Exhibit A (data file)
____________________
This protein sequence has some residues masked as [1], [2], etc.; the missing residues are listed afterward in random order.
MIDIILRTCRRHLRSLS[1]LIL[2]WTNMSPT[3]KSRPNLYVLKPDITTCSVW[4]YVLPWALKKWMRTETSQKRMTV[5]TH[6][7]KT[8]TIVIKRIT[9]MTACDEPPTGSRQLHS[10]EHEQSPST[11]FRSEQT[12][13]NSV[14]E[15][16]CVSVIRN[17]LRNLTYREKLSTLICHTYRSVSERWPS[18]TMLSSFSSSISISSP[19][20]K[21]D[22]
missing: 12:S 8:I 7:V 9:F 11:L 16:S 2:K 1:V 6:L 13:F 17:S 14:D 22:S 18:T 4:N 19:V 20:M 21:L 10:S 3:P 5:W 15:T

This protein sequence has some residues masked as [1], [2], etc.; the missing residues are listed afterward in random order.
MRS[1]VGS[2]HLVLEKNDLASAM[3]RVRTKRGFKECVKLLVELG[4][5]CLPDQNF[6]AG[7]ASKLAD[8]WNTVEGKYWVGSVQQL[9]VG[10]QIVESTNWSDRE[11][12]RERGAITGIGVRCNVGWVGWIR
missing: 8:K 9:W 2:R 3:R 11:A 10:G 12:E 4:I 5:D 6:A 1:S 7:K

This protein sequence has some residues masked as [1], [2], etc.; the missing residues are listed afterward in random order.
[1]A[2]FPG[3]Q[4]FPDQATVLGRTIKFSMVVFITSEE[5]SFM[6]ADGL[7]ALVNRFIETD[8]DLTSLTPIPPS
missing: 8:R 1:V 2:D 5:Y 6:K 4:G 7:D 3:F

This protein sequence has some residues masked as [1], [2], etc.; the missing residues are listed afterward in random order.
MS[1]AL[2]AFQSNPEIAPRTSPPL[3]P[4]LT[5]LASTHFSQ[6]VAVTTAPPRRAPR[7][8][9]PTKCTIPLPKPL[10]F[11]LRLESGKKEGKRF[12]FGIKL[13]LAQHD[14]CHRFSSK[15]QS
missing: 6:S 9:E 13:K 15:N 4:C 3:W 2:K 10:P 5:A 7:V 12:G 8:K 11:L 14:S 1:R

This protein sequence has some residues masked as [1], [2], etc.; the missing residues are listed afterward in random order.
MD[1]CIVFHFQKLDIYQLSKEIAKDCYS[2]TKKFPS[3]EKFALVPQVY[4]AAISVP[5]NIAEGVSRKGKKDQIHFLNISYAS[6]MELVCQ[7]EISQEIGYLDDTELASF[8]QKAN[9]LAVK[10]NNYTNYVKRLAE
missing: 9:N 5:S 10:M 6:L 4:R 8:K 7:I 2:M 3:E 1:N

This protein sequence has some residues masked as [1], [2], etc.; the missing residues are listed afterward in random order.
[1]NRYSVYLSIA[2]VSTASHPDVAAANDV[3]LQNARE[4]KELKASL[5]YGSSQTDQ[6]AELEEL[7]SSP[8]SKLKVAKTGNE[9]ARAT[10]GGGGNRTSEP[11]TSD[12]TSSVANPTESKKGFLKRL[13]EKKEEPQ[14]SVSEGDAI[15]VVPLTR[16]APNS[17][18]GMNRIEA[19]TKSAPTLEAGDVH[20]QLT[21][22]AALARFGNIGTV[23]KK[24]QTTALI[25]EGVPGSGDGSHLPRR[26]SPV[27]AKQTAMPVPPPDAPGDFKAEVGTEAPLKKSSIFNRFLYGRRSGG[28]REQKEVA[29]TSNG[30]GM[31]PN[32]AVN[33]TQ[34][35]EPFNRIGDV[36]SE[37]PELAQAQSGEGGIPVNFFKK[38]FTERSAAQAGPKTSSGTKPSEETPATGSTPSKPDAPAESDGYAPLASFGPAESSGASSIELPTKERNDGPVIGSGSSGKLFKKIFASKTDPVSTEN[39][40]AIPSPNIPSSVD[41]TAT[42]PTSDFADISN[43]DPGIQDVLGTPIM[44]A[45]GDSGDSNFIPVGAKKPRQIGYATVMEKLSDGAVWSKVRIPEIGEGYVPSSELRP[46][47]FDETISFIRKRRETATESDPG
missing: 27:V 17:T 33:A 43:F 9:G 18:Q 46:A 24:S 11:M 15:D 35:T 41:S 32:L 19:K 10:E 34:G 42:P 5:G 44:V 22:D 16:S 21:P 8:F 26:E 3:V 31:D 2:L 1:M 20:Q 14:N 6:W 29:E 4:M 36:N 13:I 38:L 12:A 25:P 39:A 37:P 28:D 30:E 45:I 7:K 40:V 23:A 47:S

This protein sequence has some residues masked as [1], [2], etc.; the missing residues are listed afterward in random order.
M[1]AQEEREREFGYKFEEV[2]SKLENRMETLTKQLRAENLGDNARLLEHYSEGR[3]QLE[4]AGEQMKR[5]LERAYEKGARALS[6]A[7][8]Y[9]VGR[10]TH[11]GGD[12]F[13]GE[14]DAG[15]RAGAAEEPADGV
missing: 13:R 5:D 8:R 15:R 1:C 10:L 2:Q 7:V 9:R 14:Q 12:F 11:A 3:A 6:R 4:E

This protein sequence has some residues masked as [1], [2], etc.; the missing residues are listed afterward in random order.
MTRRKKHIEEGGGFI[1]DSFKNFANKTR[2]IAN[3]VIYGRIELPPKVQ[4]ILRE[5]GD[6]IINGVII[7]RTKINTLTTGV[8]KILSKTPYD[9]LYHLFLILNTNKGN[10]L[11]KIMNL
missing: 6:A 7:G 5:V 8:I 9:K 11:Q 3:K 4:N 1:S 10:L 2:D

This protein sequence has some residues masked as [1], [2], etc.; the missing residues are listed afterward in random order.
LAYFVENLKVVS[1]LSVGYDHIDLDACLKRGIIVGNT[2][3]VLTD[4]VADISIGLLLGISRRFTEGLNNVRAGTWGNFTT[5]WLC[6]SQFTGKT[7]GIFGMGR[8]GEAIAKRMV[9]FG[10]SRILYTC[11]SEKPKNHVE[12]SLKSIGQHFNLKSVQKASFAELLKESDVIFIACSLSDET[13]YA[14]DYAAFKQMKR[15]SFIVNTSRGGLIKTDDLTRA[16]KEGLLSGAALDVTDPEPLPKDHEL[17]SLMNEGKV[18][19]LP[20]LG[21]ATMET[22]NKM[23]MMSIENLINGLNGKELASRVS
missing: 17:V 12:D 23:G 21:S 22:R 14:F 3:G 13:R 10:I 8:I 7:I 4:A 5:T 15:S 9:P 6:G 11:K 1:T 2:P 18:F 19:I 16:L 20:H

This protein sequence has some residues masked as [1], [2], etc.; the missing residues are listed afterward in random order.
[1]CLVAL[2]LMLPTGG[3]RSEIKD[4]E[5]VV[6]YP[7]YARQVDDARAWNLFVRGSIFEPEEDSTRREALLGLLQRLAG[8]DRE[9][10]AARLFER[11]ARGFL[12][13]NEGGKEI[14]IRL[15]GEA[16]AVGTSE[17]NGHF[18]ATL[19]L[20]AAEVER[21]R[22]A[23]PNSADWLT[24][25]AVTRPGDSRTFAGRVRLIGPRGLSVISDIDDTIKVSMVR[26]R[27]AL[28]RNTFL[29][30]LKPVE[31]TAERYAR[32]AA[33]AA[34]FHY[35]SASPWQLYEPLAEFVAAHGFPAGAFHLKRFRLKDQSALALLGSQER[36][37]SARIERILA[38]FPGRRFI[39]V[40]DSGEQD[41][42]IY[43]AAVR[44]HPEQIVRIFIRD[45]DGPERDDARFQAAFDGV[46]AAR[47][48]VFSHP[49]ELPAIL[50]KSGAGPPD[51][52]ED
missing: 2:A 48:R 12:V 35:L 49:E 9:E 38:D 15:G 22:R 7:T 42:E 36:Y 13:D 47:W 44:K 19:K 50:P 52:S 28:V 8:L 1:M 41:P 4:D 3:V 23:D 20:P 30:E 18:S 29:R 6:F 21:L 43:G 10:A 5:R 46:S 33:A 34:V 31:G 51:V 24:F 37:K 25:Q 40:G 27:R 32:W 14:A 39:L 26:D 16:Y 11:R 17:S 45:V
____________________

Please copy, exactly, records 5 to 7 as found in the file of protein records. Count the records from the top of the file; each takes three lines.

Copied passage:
This protein sequence has some residues masked as [1], [2], etc.; the missing residues are listed afterward in random order.
MD[1]CIVFHFQKLDIYQLSKEIAKDCYS[2]TKKFPS[3]EKFALVPQVY[4]AAISVP[5]NIAEGVSRKGKKDQIHFLNISYAS[6]MELVCQ[7]EISQEIGYLDDTELASF[8]QKAN[9]LAVK[10]NNYTNYVKRLAE
missing: 9:N 5:S 10:M 6:L 4:R 8:K 7:I 2:M 3:E 1:N

This protein sequence has some residues masked as [1], [2], etc.; the missing residues are listed afterward in random order.
[1]NRYSVYLSIA[2]VSTASHPDVAAANDV[3]LQNARE[4]KELKASL[5]YGSSQTDQ[6]AELEEL[7]SSP[8]SKLKVAKTGNE[9]ARAT[10]GGGGNRTSEP[11]TSD[12]TSSVANPTESKKGFLKRL[13]EKKEEPQ[14]SVSEGDAI[15]VVPLTR[16]APNS[17][18]GMNRIEA[19]TKSAPTLEAGDVH[20]QLT[21][22]AALARFGNIGTV[23]KK[24]QTTALI[25]EGVPGSGDGSHLPRR[26]SPV[27]AKQTAMPVPPPDAPGDFKAEVGTEAPLKKSSIFNRFLYGRRSGG[28]REQKEVA[29]TSNG[30]GM[31]PN[32]AVN[33]TQ[34][35]EPFNRIGDV[36]SE[37]PELAQAQSGEGGIPVNFFKK[38]FTERSAAQAGPKTSSGTKPSEETPATGSTPSKPDAPAESDGYAPLASFGPAESSGASSIELPTKERNDGPVIGSGSSGKLFKKIFASKTDPVSTEN[39][40]AIPSPNIPSSVD[41]TAT[42]PTSDFADISN[43]DPGIQDVLGTPIM[44]A[45]GDSGDSNFIPVGAKKPRQIGYATVMEKLSDGAVWSKVRIPEIGEGYVPSSELRP[46][47]FDETISFIRKRRETATESDPG
missing: 27:V 17:T 33:A 43:F 9:G 18:Q 46:A 24:S 11:M 15:D 35:T 41:S 32:L 19:K 10:E 34:G 42:P 5:G 44:V 22:D 16:S 21:P 8:F 26:E 3:V 31:D 2:L 1:M 20:Q 14:N 6:W 29:E 4:M 36:N 13:I 38:L 12:A 25:P 39:A 37:P 28:D 30:E 45:I 7:K 40:V 23:A 47:S

This protein sequence has some residues masked as [1], [2], etc.; the missing residues are listed afterward in random order.
M[1]AQEEREREFGYKFEEV[2]SKLENRMETLTKQLRAENLGDNARLLEHYSEGR[3]QLE[4]AGEQMKR[5]LERAYEKGARALS[6]A[7][8]Y[9]VGR[10]TH[11]GGD[12]F[13]GE[14]DAG[15]RAGAAEEPADGV
missing: 13:R 5:D 8:R 15:R 1:C 10:L 2:Q 7:V 9:R 14:Q 12:F 11:A 3:A 6:R 4:E